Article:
The City of Lancaster and Lancaster County Conservancy in coordination with Lancaster Water Week are excited to announce the Save It Residential Grant Program. To learn more about how you can qualify please click below.
Join us for an evening of short films about the importance of trees around the world at Tellus 360 (24 E King St, Lancaster, PA 17602) at 6pm on Tuesday April 4th!
Attending the screening is free but donations to the Lancaster Tree Tenders crowdfunding campaign are encouraged!
NEWS FOR RELEASE – March 20th, 2017
New Community Tree Partnership Launches Crowdfunding Campaign to Plant City Trees
A new partnership has sprouted up with the goal of planting more trees in Lancaster City and engaging residents in the process. A collaborative effort, Lancaster Tree Tenders is an initiative of the Lancaster County Conservancy Urban Greening program with partners Lancaster City Alliance and the City of Lancaster. Their purpose is “To increase and enhance Lancaster’s urban forest by engaging and empowering neighborhoods to plant and care for trees”. Together, they are working to increase Lancaster City’s tree canopy cover from 28% to 40% within twenty-five years; this goal is part of the City’s Green Infrastructure Plan to help manage stormwater and create a more sustainable community.
“Have you ever planted a tree before?” asks the newly formed Lancaster Tree Tenders. And to that they respond, “We have!” In the last 18 months, the Lancaster Tree Tenders have helped plant 100 street trees and 350 saplings, identified over 500 planting locations, and mailed 1,000 letters offering free trees. In the process, they have engaged hundreds of volunteers who have received training and hands-on experience with planting trees. All of this work is being accomplished in close partnership with the City Stormwater Bureau and the City Arborist, Jim Bower.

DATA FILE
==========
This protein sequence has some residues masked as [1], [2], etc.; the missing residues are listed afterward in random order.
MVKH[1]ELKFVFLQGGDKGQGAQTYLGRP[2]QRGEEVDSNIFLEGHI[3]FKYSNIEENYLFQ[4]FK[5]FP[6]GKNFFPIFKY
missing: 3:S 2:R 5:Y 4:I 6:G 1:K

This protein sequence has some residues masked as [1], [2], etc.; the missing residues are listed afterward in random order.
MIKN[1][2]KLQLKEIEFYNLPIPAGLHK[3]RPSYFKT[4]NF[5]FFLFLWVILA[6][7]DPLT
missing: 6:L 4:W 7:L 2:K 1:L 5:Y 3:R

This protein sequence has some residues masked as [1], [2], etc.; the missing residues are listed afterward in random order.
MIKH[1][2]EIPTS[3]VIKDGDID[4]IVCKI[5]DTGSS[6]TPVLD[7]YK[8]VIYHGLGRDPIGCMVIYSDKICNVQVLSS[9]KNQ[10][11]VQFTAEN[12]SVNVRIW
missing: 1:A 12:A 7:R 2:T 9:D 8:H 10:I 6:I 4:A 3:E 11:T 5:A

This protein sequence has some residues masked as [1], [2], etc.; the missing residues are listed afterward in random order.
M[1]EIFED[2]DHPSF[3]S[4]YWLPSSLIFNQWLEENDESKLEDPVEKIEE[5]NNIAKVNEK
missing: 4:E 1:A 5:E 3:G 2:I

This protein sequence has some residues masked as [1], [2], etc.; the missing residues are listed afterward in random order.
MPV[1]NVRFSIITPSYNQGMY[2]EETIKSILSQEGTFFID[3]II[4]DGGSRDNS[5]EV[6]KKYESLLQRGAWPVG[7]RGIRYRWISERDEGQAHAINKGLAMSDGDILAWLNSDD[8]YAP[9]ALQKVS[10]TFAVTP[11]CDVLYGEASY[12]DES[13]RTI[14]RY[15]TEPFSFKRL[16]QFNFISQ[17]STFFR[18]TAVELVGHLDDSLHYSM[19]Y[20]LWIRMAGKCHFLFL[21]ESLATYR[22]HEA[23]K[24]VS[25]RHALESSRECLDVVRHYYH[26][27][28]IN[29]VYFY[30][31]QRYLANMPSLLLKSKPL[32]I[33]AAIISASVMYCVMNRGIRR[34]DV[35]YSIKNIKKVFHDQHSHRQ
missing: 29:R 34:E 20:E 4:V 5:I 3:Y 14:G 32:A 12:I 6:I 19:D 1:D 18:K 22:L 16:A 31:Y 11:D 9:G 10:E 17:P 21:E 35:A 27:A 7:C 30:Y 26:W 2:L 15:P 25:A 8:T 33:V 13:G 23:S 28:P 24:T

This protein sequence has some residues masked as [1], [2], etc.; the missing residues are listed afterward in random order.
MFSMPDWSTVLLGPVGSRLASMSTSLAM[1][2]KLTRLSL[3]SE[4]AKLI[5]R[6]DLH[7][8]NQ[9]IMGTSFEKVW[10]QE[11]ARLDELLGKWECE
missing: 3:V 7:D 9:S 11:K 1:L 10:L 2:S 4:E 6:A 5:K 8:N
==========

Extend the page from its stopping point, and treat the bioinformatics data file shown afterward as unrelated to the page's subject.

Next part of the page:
It’s no secret that urban trees provide a multitude of benefits for people, the environment, and even businesses. Trees help reduce stormwater pollution, save on energy by reducing cooling costs, reduce air pollution, increase biodiversity, and beautify neighborhoods. The group also points to studies that have shown trees increase pedestrian traffic in shopping areas, reduce crime, and help instill a sense of community pride.
They encourage people to support their mission by donating to their crowdfunding campaign kicking off the first day of spring, March 20th. Go to www.saveitlancaster.org to find out how to donate and get involved. Another way to get involved is by coming to “A Night of Short Films” about the importance of trees around the world. Check out the event here.
They encourage other kinds of involvement too, such as sharing their information via social media, personally inviting friends to donate, joining one of their planting events, and planting a tree. Each contribution insures that more trees get planted in the City of Lancaster.
Congratulations to the City of Lancaster, PA Government and especially the Director of Public Works, Charlotte Katzenmoyer!! The National Association of Clean Water Agencies (NACWA) recognized the City with a National Environmental Achievement Award in Tampa, Florida. The City continues to be an award winning leader in the field of stormwater management.
Check out all of the city’s green infrastructure projects and initiatives here!